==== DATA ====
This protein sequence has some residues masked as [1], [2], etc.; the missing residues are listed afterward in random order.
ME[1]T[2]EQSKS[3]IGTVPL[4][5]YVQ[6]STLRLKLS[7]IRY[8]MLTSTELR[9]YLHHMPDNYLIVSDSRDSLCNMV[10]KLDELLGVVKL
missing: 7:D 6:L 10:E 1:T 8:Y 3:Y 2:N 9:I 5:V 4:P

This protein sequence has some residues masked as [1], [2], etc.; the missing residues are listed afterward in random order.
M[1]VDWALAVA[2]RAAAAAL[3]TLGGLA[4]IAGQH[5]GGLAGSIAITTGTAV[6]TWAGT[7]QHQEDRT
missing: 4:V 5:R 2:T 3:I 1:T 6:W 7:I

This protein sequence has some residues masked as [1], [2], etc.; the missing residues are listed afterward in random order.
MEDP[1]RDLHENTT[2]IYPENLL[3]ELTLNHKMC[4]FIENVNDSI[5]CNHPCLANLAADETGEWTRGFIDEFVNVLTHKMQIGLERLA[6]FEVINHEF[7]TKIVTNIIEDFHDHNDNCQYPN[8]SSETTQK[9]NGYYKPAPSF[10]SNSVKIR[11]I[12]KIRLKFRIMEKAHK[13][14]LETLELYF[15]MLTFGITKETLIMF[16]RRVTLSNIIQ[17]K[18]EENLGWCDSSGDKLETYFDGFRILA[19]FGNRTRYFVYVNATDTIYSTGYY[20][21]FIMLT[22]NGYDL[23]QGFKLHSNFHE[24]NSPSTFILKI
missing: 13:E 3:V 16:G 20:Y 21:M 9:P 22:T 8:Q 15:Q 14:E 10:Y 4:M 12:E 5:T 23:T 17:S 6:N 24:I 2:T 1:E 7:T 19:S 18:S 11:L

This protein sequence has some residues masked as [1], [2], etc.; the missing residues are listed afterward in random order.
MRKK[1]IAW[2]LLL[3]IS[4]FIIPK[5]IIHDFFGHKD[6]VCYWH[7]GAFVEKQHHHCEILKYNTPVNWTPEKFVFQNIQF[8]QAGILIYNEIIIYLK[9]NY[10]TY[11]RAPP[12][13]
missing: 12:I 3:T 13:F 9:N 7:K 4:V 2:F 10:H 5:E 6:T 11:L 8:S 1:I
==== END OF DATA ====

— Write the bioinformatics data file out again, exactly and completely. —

This protein sequence has some residues masked as [1], [2], etc.; the missing residues are listed afterward in random order.
ME[1]T[2]EQSKS[3]IGTVPL[4][5]YVQ[6]STLRLKLS[7]IRY[8]MLTSTELR[9]YLHHMPDNYLIVSDSRDSLCNMV[10]KLDELLGVVKL
missing: 7:D 6:L 10:E 1:T 8:Y 3:Y 2:N 9:I 5:V 4:P

This protein sequence has some residues masked as [1], [2], etc.; the missing residues are listed afterward in random order.
M[1]VDWALAVA[2]RAAAAAL[3]TLGGLA[4]IAGQH[5]GGLAGSIAITTGTAV[6]TWAGT[7]QHQEDRT
missing: 4:V 5:R 2:T 3:I 1:T 6:W 7:I

This protein sequence has some residues masked as [1], [2], etc.; the missing residues are listed afterward in random order.
MEDP[1]RDLHENTT[2]IYPENLL[3]ELTLNHKMC[4]FIENVNDSI[5]CNHPCLANLAADETGEWTRGFIDEFVNVLTHKMQIGLERLA[6]FEVINHEF[7]TKIVTNIIEDFHDHNDNCQYPN[8]SSETTQK[9]NGYYKPAPSF[10]SNSVKIR[11]I[12]KIRLKFRIMEKAHK[13][14]LETLELYF[15]MLTFGITKETLIMF[16]RRVTLSNIIQ[17]K[18]EENLGWCDSSGDKLETYFDGFRILA[19]FGNRTRYFVYVNATDTIYSTGYY[20][21]FIMLT[22]NGYDL[23]QGFKLHSNFHE[24]NSPSTFILKI
missing: 13:E 3:V 16:G 20:Y 21:M 9:P 22:T 8:Q 15:Q 14:E 10:Y 4:M 12:E 5:T 23:T 17:S 6:N 24:I 2:T 1:E 7:T 19:S 18:S 11:L

This protein sequence has some residues masked as [1], [2], etc.; the missing residues are listed afterward in random order.
MRKK[1]IAW[2]LLL[3]IS[4]FIIPK[5]IIHDFFGHKD[6]VCYWH[7]GAFVEKQHHHCEILKYNTPVNWTPEKFVFQNIQF[8]QAGILIYNEIIIYLK[9]NY[10]TY[11]RAPP[12][13]
missing: 12:I 3:T 13:F 9:N 7:K 4:V 2:F 10:H 5:E 6:T 11:L 8:S 1:I